Development of an ORM model as part of a regulatory and economic capital framework is complex and takes time.
Effective management of operational risk requires diverse information from a variety of sources-including, for example, risk reports, risk and control profiles, operational risk incidents, key risk indicators, risk heat maps, and rules and definitions for regulatory capital and economic capital reporting.
A well-structured operational risk framework requires development of business-line databases to capture loss events attributable to various categories of operational risk. Basel II specifically requires a minimum of three years of data for initial implementation and ultimately five years for the Advanced Measurement Approaches (AMA). The need for historical data (including external data) has been a cause for concern for many enterprises.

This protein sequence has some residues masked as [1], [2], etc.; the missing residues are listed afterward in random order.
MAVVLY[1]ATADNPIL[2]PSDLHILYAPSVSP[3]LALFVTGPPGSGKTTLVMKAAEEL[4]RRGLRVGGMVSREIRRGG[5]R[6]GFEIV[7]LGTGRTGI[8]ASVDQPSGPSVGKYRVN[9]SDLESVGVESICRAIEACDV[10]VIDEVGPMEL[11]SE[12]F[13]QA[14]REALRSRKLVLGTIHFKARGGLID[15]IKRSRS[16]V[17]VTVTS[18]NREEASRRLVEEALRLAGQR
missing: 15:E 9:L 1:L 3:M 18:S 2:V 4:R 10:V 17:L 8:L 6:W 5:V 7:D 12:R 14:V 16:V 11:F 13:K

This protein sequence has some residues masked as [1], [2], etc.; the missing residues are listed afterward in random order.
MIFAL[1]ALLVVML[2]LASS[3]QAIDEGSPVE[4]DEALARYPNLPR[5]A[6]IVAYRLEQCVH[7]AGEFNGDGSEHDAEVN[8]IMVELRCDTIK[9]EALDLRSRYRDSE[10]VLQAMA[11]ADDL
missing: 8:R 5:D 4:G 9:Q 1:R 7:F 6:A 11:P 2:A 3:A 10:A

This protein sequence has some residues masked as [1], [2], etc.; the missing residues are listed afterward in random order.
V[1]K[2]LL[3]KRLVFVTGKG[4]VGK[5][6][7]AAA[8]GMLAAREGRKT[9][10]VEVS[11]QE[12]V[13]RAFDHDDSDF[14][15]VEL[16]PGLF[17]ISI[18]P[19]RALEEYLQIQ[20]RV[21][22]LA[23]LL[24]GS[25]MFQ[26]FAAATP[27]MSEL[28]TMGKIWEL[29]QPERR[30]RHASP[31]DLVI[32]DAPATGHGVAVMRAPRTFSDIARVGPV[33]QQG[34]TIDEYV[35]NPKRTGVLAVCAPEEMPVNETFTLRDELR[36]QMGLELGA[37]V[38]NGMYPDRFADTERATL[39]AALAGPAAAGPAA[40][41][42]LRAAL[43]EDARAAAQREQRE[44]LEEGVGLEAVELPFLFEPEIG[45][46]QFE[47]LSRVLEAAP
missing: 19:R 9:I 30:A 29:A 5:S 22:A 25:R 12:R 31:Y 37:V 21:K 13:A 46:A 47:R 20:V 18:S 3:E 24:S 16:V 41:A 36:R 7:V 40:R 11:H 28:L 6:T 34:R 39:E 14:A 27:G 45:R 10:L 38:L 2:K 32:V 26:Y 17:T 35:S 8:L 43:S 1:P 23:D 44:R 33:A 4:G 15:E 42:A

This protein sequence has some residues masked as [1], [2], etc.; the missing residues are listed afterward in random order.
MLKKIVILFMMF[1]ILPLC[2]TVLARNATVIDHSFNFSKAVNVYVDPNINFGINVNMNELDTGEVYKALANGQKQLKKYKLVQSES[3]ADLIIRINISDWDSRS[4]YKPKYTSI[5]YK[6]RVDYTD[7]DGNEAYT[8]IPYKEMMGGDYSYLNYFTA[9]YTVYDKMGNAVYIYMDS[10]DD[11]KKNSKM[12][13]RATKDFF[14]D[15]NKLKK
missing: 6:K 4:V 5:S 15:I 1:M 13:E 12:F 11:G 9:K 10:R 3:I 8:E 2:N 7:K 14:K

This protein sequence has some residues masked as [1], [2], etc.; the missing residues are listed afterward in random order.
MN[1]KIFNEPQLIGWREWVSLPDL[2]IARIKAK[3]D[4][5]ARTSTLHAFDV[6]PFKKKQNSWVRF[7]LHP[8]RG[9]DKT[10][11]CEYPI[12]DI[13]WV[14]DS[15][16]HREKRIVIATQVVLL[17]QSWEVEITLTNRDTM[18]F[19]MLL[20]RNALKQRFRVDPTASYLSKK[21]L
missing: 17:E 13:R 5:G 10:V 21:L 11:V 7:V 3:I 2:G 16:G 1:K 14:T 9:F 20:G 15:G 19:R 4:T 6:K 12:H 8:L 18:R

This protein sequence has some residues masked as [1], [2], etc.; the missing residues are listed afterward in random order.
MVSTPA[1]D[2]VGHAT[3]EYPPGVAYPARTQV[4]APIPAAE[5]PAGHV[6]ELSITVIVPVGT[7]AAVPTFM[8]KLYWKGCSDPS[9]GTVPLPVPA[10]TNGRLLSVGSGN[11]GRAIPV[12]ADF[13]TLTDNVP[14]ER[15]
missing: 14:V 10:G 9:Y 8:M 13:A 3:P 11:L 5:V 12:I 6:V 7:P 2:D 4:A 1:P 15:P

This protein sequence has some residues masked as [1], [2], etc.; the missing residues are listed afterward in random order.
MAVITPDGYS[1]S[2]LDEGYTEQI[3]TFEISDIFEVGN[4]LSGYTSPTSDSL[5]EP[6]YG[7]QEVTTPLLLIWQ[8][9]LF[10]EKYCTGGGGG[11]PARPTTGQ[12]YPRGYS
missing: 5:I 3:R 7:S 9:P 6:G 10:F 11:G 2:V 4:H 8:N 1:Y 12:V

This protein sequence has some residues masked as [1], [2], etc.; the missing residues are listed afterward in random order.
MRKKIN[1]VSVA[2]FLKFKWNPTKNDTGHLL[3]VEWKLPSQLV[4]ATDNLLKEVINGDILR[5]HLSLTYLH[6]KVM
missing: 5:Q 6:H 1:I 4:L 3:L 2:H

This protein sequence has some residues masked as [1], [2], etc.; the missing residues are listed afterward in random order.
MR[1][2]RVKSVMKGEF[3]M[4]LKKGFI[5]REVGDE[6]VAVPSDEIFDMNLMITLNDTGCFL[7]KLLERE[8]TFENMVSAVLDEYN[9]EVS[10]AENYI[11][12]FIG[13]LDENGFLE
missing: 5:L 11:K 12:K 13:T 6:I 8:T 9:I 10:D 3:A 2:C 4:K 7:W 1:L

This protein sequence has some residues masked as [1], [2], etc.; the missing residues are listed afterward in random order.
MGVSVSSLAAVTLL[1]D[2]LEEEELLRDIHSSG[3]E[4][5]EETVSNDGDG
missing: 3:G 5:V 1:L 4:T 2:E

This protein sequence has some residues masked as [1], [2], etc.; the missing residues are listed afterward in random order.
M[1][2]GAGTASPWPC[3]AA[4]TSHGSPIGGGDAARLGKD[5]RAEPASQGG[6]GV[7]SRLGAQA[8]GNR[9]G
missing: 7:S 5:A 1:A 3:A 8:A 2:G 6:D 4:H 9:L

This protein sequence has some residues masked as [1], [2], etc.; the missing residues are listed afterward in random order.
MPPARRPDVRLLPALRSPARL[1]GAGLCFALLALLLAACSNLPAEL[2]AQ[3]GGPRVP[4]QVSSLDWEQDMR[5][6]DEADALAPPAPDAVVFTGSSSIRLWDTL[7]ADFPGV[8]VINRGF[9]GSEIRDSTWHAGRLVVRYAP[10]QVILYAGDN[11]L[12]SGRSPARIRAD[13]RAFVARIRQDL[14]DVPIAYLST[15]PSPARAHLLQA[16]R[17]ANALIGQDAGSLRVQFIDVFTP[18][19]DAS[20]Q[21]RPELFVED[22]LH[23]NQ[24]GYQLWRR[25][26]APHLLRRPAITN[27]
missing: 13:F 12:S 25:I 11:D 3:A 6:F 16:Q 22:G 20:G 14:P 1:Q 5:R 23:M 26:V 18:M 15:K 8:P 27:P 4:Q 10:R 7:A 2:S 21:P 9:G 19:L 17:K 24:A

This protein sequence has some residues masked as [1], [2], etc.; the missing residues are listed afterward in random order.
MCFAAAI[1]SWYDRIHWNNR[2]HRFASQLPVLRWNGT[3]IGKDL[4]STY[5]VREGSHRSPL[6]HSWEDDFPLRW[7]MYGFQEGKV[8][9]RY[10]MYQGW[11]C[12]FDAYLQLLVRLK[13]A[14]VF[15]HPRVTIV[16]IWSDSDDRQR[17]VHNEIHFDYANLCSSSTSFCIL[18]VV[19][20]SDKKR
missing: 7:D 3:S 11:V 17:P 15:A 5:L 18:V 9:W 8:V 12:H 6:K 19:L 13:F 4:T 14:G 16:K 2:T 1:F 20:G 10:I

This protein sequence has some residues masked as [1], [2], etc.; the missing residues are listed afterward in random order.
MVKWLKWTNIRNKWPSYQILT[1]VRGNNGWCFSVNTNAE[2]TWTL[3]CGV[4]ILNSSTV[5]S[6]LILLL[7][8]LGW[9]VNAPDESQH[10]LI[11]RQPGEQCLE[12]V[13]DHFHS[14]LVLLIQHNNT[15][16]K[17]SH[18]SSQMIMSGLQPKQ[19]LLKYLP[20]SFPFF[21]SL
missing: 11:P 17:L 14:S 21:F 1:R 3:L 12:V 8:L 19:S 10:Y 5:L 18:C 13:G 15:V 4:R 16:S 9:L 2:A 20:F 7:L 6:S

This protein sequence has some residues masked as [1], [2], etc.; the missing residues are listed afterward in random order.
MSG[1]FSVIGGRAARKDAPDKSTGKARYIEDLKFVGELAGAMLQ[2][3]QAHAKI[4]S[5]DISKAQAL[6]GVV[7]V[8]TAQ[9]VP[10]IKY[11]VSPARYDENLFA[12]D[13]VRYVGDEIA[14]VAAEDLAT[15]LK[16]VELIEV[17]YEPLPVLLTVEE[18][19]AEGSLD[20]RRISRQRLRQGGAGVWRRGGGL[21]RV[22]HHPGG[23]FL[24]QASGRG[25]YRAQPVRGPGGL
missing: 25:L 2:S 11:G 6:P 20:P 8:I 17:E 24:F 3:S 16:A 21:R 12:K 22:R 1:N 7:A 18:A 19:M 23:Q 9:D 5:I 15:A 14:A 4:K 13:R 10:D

Effective risk management program starts with “The Tone at the Top”- driven by the top management and adhered by the bottom line. However, if bank’s top leaders perceive operational risk management solely as a regulatory mandate, rather than as an important means of enhancing competitiveness and performance, they may tend to be less supportive of such efforts. Management and the board must understand the importance of operational risk, demonstrate their support for its management, and designate an appropriate managing entity and framework – one that is part of the financial institution’s overall corporate governance framework.